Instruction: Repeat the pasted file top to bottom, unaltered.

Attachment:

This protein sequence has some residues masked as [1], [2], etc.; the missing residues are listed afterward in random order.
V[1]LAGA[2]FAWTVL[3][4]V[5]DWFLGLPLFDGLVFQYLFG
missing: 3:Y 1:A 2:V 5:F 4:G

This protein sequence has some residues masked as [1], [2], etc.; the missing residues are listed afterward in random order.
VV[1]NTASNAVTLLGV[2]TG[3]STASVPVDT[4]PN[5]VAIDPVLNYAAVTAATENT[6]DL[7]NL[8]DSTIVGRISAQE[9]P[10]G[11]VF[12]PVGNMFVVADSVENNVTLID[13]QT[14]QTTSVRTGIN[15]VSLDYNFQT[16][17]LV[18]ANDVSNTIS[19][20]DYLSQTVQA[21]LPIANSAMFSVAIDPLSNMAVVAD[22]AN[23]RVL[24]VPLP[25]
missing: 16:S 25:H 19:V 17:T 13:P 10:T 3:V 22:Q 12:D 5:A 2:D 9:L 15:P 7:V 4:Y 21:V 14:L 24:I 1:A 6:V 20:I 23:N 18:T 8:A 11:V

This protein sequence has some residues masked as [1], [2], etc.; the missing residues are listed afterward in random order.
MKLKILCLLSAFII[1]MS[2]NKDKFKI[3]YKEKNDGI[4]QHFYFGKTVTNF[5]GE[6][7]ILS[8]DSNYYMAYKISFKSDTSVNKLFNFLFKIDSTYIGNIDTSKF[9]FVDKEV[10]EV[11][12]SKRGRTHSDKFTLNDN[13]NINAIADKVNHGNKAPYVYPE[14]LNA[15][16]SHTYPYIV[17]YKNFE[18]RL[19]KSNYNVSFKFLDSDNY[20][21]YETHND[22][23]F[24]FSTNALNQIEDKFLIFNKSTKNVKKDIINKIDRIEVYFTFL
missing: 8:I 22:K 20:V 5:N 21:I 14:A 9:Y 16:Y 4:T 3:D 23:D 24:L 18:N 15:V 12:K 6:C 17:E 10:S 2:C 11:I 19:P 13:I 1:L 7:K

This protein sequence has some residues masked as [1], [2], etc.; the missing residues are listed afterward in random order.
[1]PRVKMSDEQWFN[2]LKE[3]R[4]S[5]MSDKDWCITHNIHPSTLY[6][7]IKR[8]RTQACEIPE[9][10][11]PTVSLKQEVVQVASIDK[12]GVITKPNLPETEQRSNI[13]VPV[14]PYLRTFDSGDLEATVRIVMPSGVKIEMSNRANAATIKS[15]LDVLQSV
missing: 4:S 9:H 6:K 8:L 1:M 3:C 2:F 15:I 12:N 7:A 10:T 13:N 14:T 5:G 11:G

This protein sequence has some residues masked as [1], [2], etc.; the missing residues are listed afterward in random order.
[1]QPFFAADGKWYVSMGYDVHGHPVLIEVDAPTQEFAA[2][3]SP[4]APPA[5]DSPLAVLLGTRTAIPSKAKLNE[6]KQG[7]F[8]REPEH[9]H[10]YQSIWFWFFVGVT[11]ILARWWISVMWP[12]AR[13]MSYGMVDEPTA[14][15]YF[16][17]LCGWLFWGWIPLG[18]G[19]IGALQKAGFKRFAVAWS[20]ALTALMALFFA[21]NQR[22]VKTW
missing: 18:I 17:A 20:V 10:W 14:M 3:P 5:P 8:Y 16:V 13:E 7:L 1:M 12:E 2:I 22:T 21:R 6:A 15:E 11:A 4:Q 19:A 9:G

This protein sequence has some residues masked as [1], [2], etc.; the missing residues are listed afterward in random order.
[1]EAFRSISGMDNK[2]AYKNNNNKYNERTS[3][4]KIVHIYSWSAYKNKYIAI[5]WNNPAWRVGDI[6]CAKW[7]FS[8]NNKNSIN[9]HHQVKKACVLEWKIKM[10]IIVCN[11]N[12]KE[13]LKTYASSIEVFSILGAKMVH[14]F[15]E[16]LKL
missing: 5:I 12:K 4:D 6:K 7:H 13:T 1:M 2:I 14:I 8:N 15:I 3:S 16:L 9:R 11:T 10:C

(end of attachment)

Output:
This protein sequence has some residues masked as [1], [2], etc.; the missing residues are listed afterward in random order.
V[1]LAGA[2]FAWTVL[3][4]V[5]DWFLGLPLFDGLVFQYLFG
missing: 3:Y 1:A 2:V 5:F 4:G

This protein sequence has some residues masked as [1], [2], etc.; the missing residues are listed afterward in random order.
VV[1]NTASNAVTLLGV[2]TG[3]STASVPVDT[4]PN[5]VAIDPVLNYAAVTAATENT[6]DL[7]NL[8]DSTIVGRISAQE[9]P[10]G[11]VF[12]PVGNMFVVADSVENNVTLID[13]QT[14]QTTSVRTGIN[15]VSLDYNFQT[16][17]LV[18]ANDVSNTIS[19][20]DYLSQTVQA[21]LPIANSAMFSVAIDPLSNMAVVAD[22]AN[23]RVL[24]VPLP[25]
missing: 16:S 25:H 19:V 17:T 13:P 10:T 3:V 22:Q 12:D 5:A 2:D 9:L 15:P 7:V 4:Y 21:V 14:L 24:I 1:A 6:V 20:I 23:N 18:T 8:A 11:V

This protein sequence has some residues masked as [1], [2], etc.; the missing residues are listed afterward in random order.
MKLKILCLLSAFII[1]MS[2]NKDKFKI[3]YKEKNDGI[4]QHFYFGKTVTNF[5]GE[6][7]ILS[8]DSNYYMAYKISFKSDTSVNKLFNFLFKIDSTYIGNIDTSKF[9]FVDKEV[10]EV[11][12]SKRGRTHSDKFTLNDN[13]NINAIADKVNHGNKAPYVYPE[14]LNA[15][16]SHTYPYIV[17]YKNFE[18]RL[19]KSNYNVSFKFLDSDNY[20][21]YETHND[22][23]F[24]FSTNALNQIEDKFLIFNKSTKNVKKDIINKIDRIEVYFTFL
missing: 8:I 22:K 20:V 5:N 21:I 14:A 9:Y 16:Y 4:T 3:D 23:D 24:L 18:N 15:V 12:K 6:C 17:E 10:S 2:C 11:I 19:P 13:I 1:L 7:K

This protein sequence has some residues masked as [1], [2], etc.; the missing residues are listed afterward in random order.
[1]PRVKMSDEQWFN[2]LKE[3]R[4]S[5]MSDKDWCITHNIHPSTLY[6][7]IKR[8]RTQACEIPE[9][10][11]PTVSLKQEVVQVASIDK[12]GVITKPNLPETEQRSNI[13]VPV[14]PYLRTFDSGDLEATVRIVMPSGVKIEMSNRANAATIKS[15]LDVLQSV
missing: 4:S 9:H 6:K 8:L 1:M 3:C 2:F 15:I 12:N 7:A 10:T 13:N 14:T 5:G 11:G

This protein sequence has some residues masked as [1], [2], etc.; the missing residues are listed afterward in random order.
[1]QPFFAADGKWYVSMGYDVHGHPVLIEVDAPTQEFAA[2][3]SP[4]APPA[5]DSPLAVLLGTRTAIPSKAKLNE[6]KQG[7]F[8]REPEH[9]H[10]YQSIWFWFFVGVT[11]ILARWWISVMWP[12]AR[13]MSYGMVDEPTA[14][15]YF[16][17]LCGWLFWGWIPLG[18]G[19]IGALQKAGFKRFAVAWS[20]ALTALMALFFA[21]NQR[22]VKTW
missing: 18:I 17:A 20:V 10:W 14:M 3:P 5:P 8:Y 16:V 13:E 7:L 1:M 12:E 2:I 22:T 21:R 6:A 15:E 11:A 4:Q 19:A 9:G

This protein sequence has some residues masked as [1], [2], etc.; the missing residues are listed afterward in random order.
[1]EAFRSISGMDNK[2]AYKNNNNKYNERTS[3][4]KIVHIYSWSAYKNKYIAI[5]WNNPAWRVGDI[6]CAKW[7]FS[8]NNKNSIN[9]HHQVKKACVLEWKIKM[10]IIVCN[11]N[12]KE[13]LKTYASSIEVFSILGAKMVH[14]F[15]E[16]LKL
missing: 5:I 12:K 4:D 6:K 7:H 13:T 1:M 2:I 14:I 8:N 15:I 3:S 16:L 9:R 11:T 10:C